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A Noble Profession: Part 2

During his 4th State of the Nation Address (SONA), President Rodrigo Duterte asked Congress to pass a new Salary Standardization Law that will raise the pay of government workers, including public school teachers. This is not just the fulfillment of a promise he made during the election campaign but a recognition of the hard work and sacrifice of teachers. This well-deserved salary increase is a recognition of the role of public school teachers in shaping the mind of the youth and building the foundation of a strong future for our country.

 

They need better compensation and benefits. And we should provide them with a level of income commensurate to the extraordinary work that they do. But the strange fact is that most teachers don’t do it for the money.

 

I met many teachers when I was still in public service and all of them told me their motivation is anything but the money. They did not decide to become teachers to earn. They became teachers because they love to teach. They do what they do—despite all the difficulties — because that’s what they love to do.

 

And it is that love of teaching the young that gives them the “superpower” to overcome the odds. You have got to really love what you’re doing to be able to survive what some of our teachers go through.

 

I remember that teacher who literally had to cross rivers, traveling at least two hours by foot or on a raft just to reach her classroom in a remote barangay in Occidental Mindoro. According to teacher Elizabeth Miranda she is the only person available to educate her students, so it does not matter how many rivers she needs to cross. Her sacrifice makes our complaint against EDSA traffic seem trivial.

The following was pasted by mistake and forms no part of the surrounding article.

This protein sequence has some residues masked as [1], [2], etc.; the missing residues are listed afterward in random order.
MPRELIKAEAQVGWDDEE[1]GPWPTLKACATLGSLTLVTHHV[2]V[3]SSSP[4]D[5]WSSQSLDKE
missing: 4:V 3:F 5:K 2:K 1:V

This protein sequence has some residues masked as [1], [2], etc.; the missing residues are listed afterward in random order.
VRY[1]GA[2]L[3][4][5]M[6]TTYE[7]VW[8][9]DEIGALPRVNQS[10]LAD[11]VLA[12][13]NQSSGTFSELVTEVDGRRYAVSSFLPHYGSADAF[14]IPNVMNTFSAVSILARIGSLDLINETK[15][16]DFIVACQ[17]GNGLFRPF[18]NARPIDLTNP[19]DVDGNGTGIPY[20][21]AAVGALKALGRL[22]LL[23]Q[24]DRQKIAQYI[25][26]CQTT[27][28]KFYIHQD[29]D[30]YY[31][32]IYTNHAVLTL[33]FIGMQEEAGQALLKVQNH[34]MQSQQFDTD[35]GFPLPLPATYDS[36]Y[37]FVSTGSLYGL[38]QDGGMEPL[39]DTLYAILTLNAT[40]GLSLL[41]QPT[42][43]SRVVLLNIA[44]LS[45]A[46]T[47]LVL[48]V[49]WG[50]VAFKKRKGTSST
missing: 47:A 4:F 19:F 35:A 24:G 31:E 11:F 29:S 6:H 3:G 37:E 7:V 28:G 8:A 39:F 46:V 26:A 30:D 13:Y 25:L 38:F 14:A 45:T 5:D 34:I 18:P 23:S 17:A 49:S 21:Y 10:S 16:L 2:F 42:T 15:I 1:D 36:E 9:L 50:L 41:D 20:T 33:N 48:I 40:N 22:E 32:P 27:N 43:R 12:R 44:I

I also read the inspiring story of Ma. Cristina Medina who suffered from loss of vision but not from a loss of courage. She persevered and now handles Special Education (SpEd) and regular classes. As Hellen Keller once said, “The only thing worse than being blind is having sight but no vision.”

 

There was also Ronyla Santiago who used her skills and abilities to teach former members of the Moro National Liberation Front (MNLF). Inquirer.Net chronicled her bravery: “Standing before 58 rebel returnees was so scary. One of them said he will take me home. Even if I was terrified, I told him that he should respect me because I’m his teacher.”

 

There was Randy Halasan who won the prestigious Ramon Magsaysay Award in 2014 for his dedication in braving hours of daily travel in order to provide basic education to children of the Matigsalog tribe in a remote village in Davao City.

 

And there are millions more nameless, faceless educators who go about their daily lives making sacrifices for the nation without any expectation of recognition. The activities during National Teachers Month encourages us to pay tribute to these heroes.

 

The best recognition we can ever bestow our teachers is to become our own persons—kind, caring, successful, and open to sharing our knowledge with others. Let us become the kind of person they inspired, guided, and taught when we were under their care.

 

While I was preparing this article, I came across a quote from the Greek writer Nikos Kazantzakis which I thought captured the heroism of teachers:

 

“True teachers are those who use themselves as bridges over which they invite their students to cross; then, having facilitated their crossing, joyfully collapse, encouraging them to create their own.” 

 

Happy Teachers Month sa lahat ng guro!